It’s time to break this procrastinating mindset. Not to mention that we are constantly distracted and interrupted every second, we often procrastinate on finishing tasks because of other various reasons.
When you’re working on something without a clear deadline, seeing it through to its end can be a huge challenge.
- Fear of failure
Fear of failure is perhaps the biggest obstacle to success. It’s not the failure itself, but the fear of it. It’s discouraging, and you might find it hard to break out of the pattern because you might be scared of what would come next. Some people might fear to fail to impress, which means that you might care so much about what people would think of you when you fail, or show your vulnerability. Some people actually do just that, preying on you and attacking you whenever there is a sign. Yet, you should train yourself to be stronger and be greater at dealing with these kind of hatreds.
2. Fear of setting the bar too high
I personally have this fear present and I know it’s hard to overcome it.
Do too good of a job the first time around and you might be setting yourself up with impossible standards for the future.
So what should we do? Accept that we can fail over and over again. This is the reason why I started training myself to value the process more than the end results, because regardless of whatever we have put in the process, sometimes result can just be pure luck. What we can do is to prepare for our best by repeatedly do what we think is right until we make it through.
3. Not wanting to put an end to the fun
So this is the contrasting viewpoint of the above. Sometimes we are so excited about the process, and we have so much joys working on it that we don’t put a deadline over. It might lead people to belabor what they’re working on, simply as away of avoiding giving it up.
In order to solve the solution, you can try some of the following:
1. Stop ruminating over the negatives.
Are you ruminating about failures or savoring the good times? “What we found was that they were ruminating about failures,” says Joseph Ferrari, professor of psychology at DePaul University of his examination of procrastination patterns in creative people. The problem is, this is what caused the delay of the process.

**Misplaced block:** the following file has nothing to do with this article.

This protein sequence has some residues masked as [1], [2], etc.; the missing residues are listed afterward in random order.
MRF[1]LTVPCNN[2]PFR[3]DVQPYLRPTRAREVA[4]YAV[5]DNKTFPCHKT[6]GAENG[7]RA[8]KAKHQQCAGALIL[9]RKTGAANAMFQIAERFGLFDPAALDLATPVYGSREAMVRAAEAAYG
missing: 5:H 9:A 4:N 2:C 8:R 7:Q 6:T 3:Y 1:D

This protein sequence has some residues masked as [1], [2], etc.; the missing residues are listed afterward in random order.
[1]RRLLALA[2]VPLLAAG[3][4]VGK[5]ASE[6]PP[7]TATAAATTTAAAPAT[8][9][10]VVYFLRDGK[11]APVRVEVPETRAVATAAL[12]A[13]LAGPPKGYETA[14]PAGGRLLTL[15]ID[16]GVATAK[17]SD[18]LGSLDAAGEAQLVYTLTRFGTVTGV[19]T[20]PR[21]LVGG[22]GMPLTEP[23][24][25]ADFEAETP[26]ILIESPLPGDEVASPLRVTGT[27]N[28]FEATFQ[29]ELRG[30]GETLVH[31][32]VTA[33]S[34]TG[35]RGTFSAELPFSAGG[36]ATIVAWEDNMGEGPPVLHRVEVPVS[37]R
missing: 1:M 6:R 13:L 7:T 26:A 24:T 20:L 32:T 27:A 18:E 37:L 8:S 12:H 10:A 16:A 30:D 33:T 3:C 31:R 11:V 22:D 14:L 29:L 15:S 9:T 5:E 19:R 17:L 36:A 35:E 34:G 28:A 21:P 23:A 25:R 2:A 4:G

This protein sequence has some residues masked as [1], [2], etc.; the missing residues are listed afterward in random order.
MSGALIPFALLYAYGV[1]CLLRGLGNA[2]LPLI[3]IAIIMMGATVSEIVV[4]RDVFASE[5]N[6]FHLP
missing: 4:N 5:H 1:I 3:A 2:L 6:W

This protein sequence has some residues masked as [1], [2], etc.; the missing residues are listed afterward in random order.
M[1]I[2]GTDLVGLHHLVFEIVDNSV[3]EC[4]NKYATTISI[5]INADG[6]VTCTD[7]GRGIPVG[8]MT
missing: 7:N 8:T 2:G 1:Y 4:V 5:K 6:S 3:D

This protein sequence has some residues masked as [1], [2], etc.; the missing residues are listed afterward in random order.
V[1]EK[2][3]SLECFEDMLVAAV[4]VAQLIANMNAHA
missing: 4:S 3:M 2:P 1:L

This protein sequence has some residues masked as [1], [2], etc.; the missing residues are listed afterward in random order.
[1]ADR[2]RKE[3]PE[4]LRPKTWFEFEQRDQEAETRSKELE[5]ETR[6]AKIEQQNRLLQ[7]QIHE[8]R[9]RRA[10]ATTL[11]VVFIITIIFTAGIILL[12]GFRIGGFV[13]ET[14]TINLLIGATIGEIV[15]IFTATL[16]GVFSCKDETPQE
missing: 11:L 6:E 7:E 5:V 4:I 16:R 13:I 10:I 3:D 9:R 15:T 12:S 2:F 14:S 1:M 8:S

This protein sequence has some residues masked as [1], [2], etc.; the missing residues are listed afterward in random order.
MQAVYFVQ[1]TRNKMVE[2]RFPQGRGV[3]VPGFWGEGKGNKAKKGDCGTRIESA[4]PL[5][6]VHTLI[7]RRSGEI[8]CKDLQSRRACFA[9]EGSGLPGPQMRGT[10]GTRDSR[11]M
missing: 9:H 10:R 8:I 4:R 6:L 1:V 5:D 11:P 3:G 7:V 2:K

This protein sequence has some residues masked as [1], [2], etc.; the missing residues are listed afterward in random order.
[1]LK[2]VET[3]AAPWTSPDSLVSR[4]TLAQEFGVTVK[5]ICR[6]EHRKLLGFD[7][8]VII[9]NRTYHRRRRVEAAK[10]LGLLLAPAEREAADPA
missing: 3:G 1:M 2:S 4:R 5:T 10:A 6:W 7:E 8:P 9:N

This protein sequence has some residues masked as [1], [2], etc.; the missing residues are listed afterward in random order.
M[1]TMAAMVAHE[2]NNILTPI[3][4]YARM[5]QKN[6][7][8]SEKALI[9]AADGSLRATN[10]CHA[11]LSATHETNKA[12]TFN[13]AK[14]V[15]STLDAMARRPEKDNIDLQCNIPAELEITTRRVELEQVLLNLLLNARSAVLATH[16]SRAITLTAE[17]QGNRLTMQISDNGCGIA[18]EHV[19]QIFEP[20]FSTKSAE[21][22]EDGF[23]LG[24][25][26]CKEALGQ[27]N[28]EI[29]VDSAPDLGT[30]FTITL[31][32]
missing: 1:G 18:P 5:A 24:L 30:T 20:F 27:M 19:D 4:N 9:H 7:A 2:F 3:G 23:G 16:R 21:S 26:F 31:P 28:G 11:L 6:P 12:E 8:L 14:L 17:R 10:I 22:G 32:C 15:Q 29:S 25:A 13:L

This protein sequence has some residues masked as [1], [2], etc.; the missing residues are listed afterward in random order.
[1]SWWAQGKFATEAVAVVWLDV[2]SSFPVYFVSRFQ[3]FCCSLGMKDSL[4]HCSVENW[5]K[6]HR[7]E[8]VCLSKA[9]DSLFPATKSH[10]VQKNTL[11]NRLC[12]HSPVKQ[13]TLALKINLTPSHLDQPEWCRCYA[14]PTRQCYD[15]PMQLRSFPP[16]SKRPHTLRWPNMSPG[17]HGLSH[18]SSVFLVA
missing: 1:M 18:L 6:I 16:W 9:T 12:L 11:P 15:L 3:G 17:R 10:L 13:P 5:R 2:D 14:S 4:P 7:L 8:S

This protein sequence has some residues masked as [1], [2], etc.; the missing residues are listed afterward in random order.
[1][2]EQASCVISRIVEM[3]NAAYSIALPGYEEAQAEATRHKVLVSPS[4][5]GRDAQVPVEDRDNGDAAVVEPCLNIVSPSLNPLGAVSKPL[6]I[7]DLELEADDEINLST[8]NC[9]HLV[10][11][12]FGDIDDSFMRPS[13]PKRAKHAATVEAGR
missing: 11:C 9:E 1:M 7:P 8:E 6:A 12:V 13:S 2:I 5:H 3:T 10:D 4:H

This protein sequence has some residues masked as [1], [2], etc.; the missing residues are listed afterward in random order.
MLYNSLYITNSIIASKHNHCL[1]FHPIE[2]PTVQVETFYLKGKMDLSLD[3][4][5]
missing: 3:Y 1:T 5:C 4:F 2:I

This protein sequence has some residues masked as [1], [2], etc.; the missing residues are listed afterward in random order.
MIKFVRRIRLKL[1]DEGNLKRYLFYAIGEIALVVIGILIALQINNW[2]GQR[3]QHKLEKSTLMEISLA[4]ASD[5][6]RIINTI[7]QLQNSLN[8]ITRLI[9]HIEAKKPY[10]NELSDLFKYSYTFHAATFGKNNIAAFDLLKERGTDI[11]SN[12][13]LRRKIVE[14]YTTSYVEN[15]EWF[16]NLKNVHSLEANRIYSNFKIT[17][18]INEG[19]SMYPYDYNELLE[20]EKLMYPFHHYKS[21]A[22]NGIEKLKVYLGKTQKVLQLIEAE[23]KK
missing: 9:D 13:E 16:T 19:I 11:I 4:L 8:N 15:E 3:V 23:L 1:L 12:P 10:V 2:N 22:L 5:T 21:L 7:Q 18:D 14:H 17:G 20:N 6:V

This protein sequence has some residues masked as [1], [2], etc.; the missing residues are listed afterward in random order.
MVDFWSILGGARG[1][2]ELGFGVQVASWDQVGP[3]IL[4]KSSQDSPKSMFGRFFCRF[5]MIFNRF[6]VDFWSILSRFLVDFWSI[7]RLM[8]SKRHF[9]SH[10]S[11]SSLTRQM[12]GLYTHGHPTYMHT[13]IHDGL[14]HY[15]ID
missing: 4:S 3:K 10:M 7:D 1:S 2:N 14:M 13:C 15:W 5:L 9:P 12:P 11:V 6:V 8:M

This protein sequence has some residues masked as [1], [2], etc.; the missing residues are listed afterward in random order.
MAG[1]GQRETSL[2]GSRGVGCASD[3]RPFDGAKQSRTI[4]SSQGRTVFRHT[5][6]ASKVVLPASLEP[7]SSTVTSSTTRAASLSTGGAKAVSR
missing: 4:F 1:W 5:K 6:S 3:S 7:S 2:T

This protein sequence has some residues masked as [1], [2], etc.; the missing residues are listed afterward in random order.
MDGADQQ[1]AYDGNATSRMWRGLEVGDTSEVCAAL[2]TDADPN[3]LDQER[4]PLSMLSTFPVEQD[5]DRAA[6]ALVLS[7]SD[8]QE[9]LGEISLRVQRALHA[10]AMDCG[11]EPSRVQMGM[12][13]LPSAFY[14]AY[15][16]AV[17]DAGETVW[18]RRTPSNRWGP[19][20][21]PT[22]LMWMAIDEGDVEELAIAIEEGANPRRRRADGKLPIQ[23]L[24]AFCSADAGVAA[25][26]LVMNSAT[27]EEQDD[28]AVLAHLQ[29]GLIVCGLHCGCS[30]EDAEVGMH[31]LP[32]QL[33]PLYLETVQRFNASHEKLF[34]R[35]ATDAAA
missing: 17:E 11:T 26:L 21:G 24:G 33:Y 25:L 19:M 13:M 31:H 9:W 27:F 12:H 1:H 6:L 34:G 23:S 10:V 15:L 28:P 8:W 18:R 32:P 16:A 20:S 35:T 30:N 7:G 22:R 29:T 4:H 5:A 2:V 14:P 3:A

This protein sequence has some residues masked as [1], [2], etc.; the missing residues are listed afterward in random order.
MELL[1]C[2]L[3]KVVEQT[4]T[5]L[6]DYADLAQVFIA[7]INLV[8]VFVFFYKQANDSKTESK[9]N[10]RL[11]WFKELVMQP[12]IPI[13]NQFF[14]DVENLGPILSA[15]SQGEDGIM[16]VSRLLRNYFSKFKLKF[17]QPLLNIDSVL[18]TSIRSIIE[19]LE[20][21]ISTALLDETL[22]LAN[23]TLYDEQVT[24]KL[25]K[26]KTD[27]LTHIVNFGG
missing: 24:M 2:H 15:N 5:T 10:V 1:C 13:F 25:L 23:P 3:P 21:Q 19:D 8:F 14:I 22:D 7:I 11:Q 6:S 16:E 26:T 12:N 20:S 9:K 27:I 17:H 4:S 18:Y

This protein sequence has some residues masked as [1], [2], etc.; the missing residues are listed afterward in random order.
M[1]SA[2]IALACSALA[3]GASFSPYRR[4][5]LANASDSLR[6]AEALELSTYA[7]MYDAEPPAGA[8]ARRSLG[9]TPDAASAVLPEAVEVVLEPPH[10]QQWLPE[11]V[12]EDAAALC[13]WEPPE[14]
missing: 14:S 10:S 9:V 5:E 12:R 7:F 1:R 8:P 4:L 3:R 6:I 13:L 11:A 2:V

2. Being a perfectionist is no excuse.
Calling yourself a perfectionist for not getting things done is not an excuse. There is no change in perception whenever you say you are a perfectionist. You are just purely self-maintained.
3. Working under pressure doesn’t actually produce better results.
More likely they busy themselves doing things other than what they are supposed to be doing. Claiming you work best under pressure–another of the procrastinator’s favorite go-tos–is simply not true, says Ferrari. When put under time restraints to complete a task, he found that subjects claiming to work better under pressure actually produced worse results.
4. Quit getting stuck on the big picture.
Procrastinators who avoid finishing what they’ve started don’t miss the forest for the trees, as the euphemism goes–they miss the trees for the forest. “People who have trouble finishing a project don’t have problems seeing the big picture,” says Ferrari. “It’s how to break it down into manageable tasks that can be paralyzing.” His advice? “Just do something now. Start something and get going.”
Initial article credit goes to: Why you can never finish anything and how to change it – F@stCompany